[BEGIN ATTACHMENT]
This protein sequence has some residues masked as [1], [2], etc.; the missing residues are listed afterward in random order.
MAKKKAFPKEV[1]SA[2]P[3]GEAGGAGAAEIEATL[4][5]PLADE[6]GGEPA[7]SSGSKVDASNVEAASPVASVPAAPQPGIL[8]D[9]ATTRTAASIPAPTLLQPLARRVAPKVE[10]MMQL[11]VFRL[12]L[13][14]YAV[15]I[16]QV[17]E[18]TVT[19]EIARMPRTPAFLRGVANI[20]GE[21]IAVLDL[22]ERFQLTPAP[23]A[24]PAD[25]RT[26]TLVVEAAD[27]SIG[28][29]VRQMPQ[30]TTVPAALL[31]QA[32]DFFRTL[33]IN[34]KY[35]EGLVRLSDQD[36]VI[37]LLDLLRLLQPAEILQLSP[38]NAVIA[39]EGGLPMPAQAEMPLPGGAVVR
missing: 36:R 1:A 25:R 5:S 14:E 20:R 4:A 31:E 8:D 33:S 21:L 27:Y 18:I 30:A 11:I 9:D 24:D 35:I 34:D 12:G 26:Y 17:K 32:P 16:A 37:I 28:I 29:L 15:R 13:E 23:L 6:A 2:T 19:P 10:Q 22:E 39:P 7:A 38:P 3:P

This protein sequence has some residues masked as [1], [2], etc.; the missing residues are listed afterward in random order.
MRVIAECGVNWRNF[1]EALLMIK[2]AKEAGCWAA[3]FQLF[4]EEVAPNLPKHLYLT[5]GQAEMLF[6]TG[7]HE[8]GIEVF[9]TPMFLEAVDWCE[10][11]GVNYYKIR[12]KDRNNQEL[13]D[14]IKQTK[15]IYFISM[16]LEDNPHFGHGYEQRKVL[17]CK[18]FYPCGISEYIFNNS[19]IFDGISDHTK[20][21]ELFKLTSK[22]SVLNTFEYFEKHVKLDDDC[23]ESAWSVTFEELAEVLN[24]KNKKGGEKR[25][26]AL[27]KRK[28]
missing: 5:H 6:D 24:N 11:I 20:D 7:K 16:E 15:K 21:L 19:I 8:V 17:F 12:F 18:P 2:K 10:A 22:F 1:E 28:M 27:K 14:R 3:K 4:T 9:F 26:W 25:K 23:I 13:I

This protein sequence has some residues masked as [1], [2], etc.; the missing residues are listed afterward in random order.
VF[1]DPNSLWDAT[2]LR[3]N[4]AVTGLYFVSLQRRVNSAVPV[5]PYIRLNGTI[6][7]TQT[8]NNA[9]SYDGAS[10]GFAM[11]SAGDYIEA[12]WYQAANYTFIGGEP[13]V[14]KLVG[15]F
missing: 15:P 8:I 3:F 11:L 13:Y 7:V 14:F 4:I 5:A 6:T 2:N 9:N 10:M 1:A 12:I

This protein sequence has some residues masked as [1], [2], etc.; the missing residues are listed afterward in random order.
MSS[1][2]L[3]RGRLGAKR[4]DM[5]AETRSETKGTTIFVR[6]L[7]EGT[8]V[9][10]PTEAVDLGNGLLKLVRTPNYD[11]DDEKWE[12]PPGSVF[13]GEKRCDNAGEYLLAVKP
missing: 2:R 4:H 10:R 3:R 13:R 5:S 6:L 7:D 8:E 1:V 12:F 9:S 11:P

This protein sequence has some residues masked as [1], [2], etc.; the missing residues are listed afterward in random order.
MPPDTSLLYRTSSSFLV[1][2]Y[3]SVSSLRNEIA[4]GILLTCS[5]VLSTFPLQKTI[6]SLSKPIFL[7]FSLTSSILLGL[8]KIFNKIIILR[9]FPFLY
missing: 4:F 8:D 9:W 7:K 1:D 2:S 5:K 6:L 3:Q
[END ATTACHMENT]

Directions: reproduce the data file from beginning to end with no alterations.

This protein sequence has some residues masked as [1], [2], etc.; the missing residues are listed afterward in random order.
MAKKKAFPKEV[1]SA[2]P[3]GEAGGAGAAEIEATL[4][5]PLADE[6]GGEPA[7]SSGSKVDASNVEAASPVASVPAAPQPGIL[8]D[9]ATTRTAASIPAPTLLQPLARRVAPKVE[10]MMQL[11]VFRL[12]L[13][14]YAV[15]I[16]QV[17]E[18]TVT[19]EIARMPRTPAFLRGVANI[20]GE[21]IAVLDL[22]ERFQLTPAP[23]A[24]PAD[25]RT[26]TLVVEAAD[27]SIG[28][29]VRQMPQ[30]TTVPAALL[31]QA[32]DFFRTL[33]IN[34]KY[35]EGLVRLSDQD[36]VI[37]LLDLLRLLQPAEILQLSP[38]NAVIA[39]EGGLPMPAQAEMPLPGGAVVR
missing: 36:R 1:A 25:R 5:S 14:E 20:R 4:A 31:E 8:D 33:S 21:L 27:Y 18:I 30:A 11:I 9:D 24:D 35:I 34:D 12:G 26:Y 17:K 32:P 16:A 37:I 28:I 29:L 15:R 13:E 23:L 6:A 2:T 19:P 10:Q 22:E 39:P 7:A 38:P 3:P

This protein sequence has some residues masked as [1], [2], etc.; the missing residues are listed afterward in random order.
MRVIAECGVNWRNF[1]EALLMIK[2]AKEAGCWAA[3]FQLF[4]EEVAPNLPKHLYLT[5]GQAEMLF[6]TG[7]HE[8]GIEVF[9]TPMFLEAVDWCE[10][11]GVNYYKIR[12]KDRNNQEL[13]D[14]IKQTK[15]IYFISM[16]LEDNPHFGHGYEQRKVL[17]CK[18]FYPCGISEYIFNNS[19]IFDGISDHTK[20][21]ELFKLTSK[22]SVLNTFEYFEKHVKLDDDC[23]ESAWSVTFEELAEVLN[24]KNKKGGEKR[25][26]AL[27]KRK[28]
missing: 5:H 6:D 24:N 11:I 20:D 7:K 16:E 15:K 21:L 19:I 8:V 17:F 12:F 18:P 2:K 10:A 22:F 1:E 28:M 27:K 14:R 3:K 4:T 9:F 26:W 25:K 23:I 13:I

This protein sequence has some residues masked as [1], [2], etc.; the missing residues are listed afterward in random order.
VF[1]DPNSLWDAT[2]LR[3]N[4]AVTGLYFVSLQRRVNSAVPV[5]PYIRLNGTI[6][7]TQT[8]NNA[9]SYDGAS[10]GFAM[11]SAGDYIEA[12]WYQAANYTFIGGEP[13]V[14]KLVG[15]F
missing: 15:P 8:I 3:F 11:L 13:Y 7:V 14:F 4:I 5:A 6:T 2:N 9:N 10:M 1:A 12:I

This protein sequence has some residues masked as [1], [2], etc.; the missing residues are listed afterward in random order.
MSS[1][2]L[3]RGRLGAKR[4]DM[5]AETRSETKGTTIFVR[6]L[7]EGT[8]V[9][10]PTEAVDLGNGLLKLVRTPNYD[11]DDEKWE[12]PPGSVF[13]GEKRCDNAGEYLLAVKP
missing: 2:R 4:H 10:R 3:R 13:R 5:S 6:L 7:D 8:E 1:V 12:F 9:S 11:P

This protein sequence has some residues masked as [1], [2], etc.; the missing residues are listed afterward in random order.
MPPDTSLLYRTSSSFLV[1][2]Y[3]SVSSLRNEIA[4]GILLTCS[5]VLSTFPLQKTI[6]SLSKPIFL[7]FSLTSSILLGL[8]KIFNKIIILR[9]FPFLY
missing: 4:F 8:D 9:W 7:K 1:D 2:S 5:K 6:L 3:Q